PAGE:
Last month, I wrote about the substantial change in the way Baseball Prospectus is measuring hitter value and the significance of that change to Miguel Cabrera’s statistical legacy. Yesterday morning, BP announced “updates” to its hitter-value metric, DRC+. The description of the updates is pretty technical, and I commend you to the linked article if you want to get into the nuts and bolts, to the extent BP exposes them to the public. The short story seems to be that the original version of DRC+ undervalued two types of players: 1) those who play many of their games in “extreme ballparks” (Coors Field is the only one I’ve seen mentioned in the early DRC+ critiques and the update article, but I assume others are included) and 2) “extreme”-output hitters who do one thing really well (the examples I’ve seen discussed usually include singles hitters like Tony Gwynn and Ichiro Suzuki).
For Cabrera, the update credited him with even more productive value, adding almost two wins to his career total. The following chart, which I’ve adapted from the one I created for the BttP article, compares Cabrera’s career and season-by-season win totals under three different WARP regimes: a) TAv-based WARP; b) the original DRC+-based WARP; and c) the updated DRC+-based WARP.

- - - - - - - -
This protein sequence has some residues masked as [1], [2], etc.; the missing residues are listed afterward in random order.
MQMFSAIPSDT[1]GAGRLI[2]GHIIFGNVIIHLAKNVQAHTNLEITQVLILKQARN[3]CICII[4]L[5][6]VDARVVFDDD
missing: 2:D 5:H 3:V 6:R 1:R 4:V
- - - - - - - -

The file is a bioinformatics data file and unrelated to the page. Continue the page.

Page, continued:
(Notes: TAv-based WARP isn’t available for 2018, which affects the WARP totals in the bottom row. Orange highlighting signals seasons in which TAv and original DRC+ disagree about whether Cabrera’s offense was above or below average. Updated DRC+ was consistent with original DRC+ in that respect.)
Looking first at the table’s seventh column, the DRC+ update added to Cabrera’s totals, not infrequently by double digits, in every season save two minor decreases in 2007 and 2014. Looking next to the table’s final column, though, there isn’t really a consistent correlation between either the direction or magnitude of the update’s DRC+ adjustments and WARP; indeed, in 2008 and 2012, the update resulted in increases in Cabrera’s DRC+ but decreases in WARP. As the totals in the bottom row indicate, however, overall, the DRC+ update boosted Cabrera’s career WARP total by 1.8 wins. Not bad.
Here I will add the same caveat I included in my previous article on this subject, which is that I don’t have a deep enough understanding of DRC+, a proprietary metric, to explain with any further detail why this happened. (I also will note that, because BP does not archive its statistical reports from prior metric regimes, the foregoing is reliant on data previously captured by Archive.org’s Wayback Machine and me.)
What outsiders like us can say is that the Deserved-Runs-Created era has been good to Cabrera, from validating his MVP wins over Mike Trout to restoring all of his season-by-season WARP numbers into the black to, following yesterday’s update, increasing his career WARP total. None of this is likely to stir any concern on the parts of Al Avila or Chris Ilitch that Cabrera suddenly is on track to challenge for MVP votes in 2023 such that his $30 million option for his age-forty-one season in 2024 will vest, but the growing– even if by very small amounts– recognition of Cabrera’s past achievements is nice to see.